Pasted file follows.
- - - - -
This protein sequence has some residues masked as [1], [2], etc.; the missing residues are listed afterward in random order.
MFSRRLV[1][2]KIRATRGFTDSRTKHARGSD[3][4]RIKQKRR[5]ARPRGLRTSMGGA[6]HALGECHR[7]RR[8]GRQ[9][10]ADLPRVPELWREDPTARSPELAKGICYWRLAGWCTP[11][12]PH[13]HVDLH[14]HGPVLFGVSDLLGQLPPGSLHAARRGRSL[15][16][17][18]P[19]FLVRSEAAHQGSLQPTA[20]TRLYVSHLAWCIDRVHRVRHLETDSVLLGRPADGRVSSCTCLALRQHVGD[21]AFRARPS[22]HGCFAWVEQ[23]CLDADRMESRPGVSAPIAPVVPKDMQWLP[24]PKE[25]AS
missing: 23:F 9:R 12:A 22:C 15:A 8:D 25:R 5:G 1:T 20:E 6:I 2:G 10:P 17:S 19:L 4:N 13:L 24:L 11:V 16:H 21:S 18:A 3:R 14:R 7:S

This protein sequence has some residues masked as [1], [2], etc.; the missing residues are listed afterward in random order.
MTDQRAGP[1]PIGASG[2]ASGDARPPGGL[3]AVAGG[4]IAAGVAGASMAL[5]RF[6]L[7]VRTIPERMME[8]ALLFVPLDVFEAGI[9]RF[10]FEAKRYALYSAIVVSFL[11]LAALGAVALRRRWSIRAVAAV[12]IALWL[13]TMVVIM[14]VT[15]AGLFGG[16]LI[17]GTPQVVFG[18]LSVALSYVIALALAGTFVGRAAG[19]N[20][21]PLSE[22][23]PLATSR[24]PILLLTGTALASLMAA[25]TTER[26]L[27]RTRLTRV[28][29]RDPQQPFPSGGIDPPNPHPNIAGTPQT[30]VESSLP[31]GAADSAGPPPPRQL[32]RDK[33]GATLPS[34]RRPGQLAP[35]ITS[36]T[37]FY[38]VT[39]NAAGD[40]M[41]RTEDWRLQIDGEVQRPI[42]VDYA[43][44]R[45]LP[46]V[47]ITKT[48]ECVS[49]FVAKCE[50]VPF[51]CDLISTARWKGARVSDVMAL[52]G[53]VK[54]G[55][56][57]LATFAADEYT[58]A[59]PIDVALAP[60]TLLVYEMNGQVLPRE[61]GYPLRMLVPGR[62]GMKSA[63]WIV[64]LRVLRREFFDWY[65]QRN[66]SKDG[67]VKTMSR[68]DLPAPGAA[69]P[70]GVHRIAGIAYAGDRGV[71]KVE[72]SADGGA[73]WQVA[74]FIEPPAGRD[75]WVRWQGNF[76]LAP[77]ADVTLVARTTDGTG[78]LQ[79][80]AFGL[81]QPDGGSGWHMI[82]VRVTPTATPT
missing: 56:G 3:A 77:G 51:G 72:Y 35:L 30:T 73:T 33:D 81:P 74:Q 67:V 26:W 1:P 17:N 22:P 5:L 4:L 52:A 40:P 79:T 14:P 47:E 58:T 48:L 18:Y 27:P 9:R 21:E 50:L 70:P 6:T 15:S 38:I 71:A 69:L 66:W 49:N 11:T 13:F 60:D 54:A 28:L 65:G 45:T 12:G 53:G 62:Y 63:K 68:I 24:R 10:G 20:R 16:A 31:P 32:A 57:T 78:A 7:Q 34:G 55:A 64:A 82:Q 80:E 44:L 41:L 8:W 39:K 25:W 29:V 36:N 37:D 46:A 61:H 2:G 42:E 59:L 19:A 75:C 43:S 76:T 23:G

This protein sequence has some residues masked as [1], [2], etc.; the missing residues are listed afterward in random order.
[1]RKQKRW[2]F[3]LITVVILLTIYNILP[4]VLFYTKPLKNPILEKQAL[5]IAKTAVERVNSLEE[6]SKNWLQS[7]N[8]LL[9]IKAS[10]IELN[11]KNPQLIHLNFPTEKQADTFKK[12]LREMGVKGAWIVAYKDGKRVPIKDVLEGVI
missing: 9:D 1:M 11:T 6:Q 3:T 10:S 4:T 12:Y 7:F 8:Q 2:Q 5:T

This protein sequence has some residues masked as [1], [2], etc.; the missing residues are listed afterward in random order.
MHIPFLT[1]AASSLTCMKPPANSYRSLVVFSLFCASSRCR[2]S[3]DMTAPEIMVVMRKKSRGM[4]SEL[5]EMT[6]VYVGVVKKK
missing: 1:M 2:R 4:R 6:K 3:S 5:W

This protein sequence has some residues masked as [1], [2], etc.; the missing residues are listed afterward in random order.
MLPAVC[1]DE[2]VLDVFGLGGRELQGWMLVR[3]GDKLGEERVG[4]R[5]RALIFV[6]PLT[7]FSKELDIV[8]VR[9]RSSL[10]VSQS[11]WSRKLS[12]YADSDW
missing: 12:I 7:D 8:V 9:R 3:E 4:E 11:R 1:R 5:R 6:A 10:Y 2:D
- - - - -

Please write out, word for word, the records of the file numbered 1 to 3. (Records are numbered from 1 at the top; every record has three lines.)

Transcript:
This protein sequence has some residues masked as [1], [2], etc.; the missing residues are listed afterward in random order.
MFSRRLV[1][2]KIRATRGFTDSRTKHARGSD[3][4]RIKQKRR[5]ARPRGLRTSMGGA[6]HALGECHR[7]RR[8]GRQ[9][10]ADLPRVPELWREDPTARSPELAKGICYWRLAGWCTP[11][12]PH[13]HVDLH[14]HGPVLFGVSDLLGQLPPGSLHAARRGRSL[15][16][17][18]P[19]FLVRSEAAHQGSLQPTA[20]TRLYVSHLAWCIDRVHRVRHLETDSVLLGRPADGRVSSCTCLALRQHVGD[21]AFRARPS[22]HGCFAWVEQ[23]CLDADRMESRPGVSAPIAPVVPKDMQWLP[24]PKE[25]AS
missing: 23:F 9:R 12:A 22:C 15:A 8:D 25:R 5:G 1:T 20:E 6:I 2:G 10:P 17:S 19:L 4:N 13:L 24:L 11:V 16:H 21:S 18:A 3:R 14:R 7:S

This protein sequence has some residues masked as [1], [2], etc.; the missing residues are listed afterward in random order.
MTDQRAGP[1]PIGASG[2]ASGDARPPGGL[3]AVAGG[4]IAAGVAGASMAL[5]RF[6]L[7]VRTIPERMME[8]ALLFVPLDVFEAGI[9]RF[10]FEAKRYALYSAIVVSFL[11]LAALGAVALRRRWSIRAVAAV[12]IALWL[13]TMVVIM[14]VT[15]AGLFGG[16]LI[17]GTPQVVFG[18]LSVALSYVIALALAGTFVGRAAG[19]N[20][21]PLSE[22][23]PLATSR[24]PILLLTGTALASLMAA[25]TTER[26]L[27]RTRLTRV[28][29]RDPQQPFPSGGIDPPNPHPNIAGTPQT[30]VESSLP[31]GAADSAGPPPPRQL[32]RDK[33]GATLPS[34]RRPGQLAP[35]ITS[36]T[37]FY[38]VT[39]NAAGD[40]M[41]RTEDWRLQIDGEVQRPI[42]VDYA[43][44]R[45]LP[46]V[47]ITKT[48]ECVS[49]FVAKCE[50]VPF[51]CDLISTARWKGARVSDVMAL[52]G[53]VK[54]G[55][56][57]LATFAADEYT[58]A[59]PIDVALAP[60]TLLVYEMNGQVLPRE[61]GYPLRMLVPGR[62]GMKSA[63]WIV[64]LRVLRREFFDWY[65]QRN[66]SKDG[67]VKTMSR[68]DLPAPGAA[69]P[70]GVHRIAGIAYAGDRGV[71]KVE[72]SADGGA[73]WQVA[74]FIEPPAGRD[75]WVRWQGNF[76]LAP[77]ADVTLVARTTDGTG[78]LQ[79][80]AFGL[81]QPDGGSGWHMI[82]VRVTPTATPT
missing: 56:G 3:A 77:G 51:G 72:Y 35:L 30:T 73:T 33:D 81:P 74:Q 67:V 26:W 1:P 17:N 22:P 5:L 4:L 52:A 40:P 79:T 14:P 47:E 58:T 48:L 18:Y 27:P 9:R 21:E 50:L 70:P 6:T 15:S 38:I 71:A 69:L 66:W 49:N 11:T 13:F 60:D 54:A 28:L 65:G 45:T 12:G 53:G 62:Y 63:K 68:I 24:R 10:G 20:R 16:A 31:P 32:A 57:T 78:A 7:Q 34:G 55:A 64:A 82:Q 80:E 44:L 41:L 8:W 39:K 25:W 29:V 36:N 37:D 46:A 61:H 2:G 42:E 59:L 19:A 75:C 43:S 76:T 23:G

This protein sequence has some residues masked as [1], [2], etc.; the missing residues are listed afterward in random order.
[1]RKQKRW[2]F[3]LITVVILLTIYNILP[4]VLFYTKPLKNPILEKQAL[5]IAKTAVERVNSLEE[6]SKNWLQS[7]N[8]LL[9]IKAS[10]IELN[11]KNPQLIHLNFPTEKQADTFKK[12]LREMGVKGAWIVAYKDGKRVPIKDVLEGVI
missing: 9:D 1:M 11:T 6:Q 3:T 10:S 4:T 12:Y 7:F 8:Q 2:Q 5:T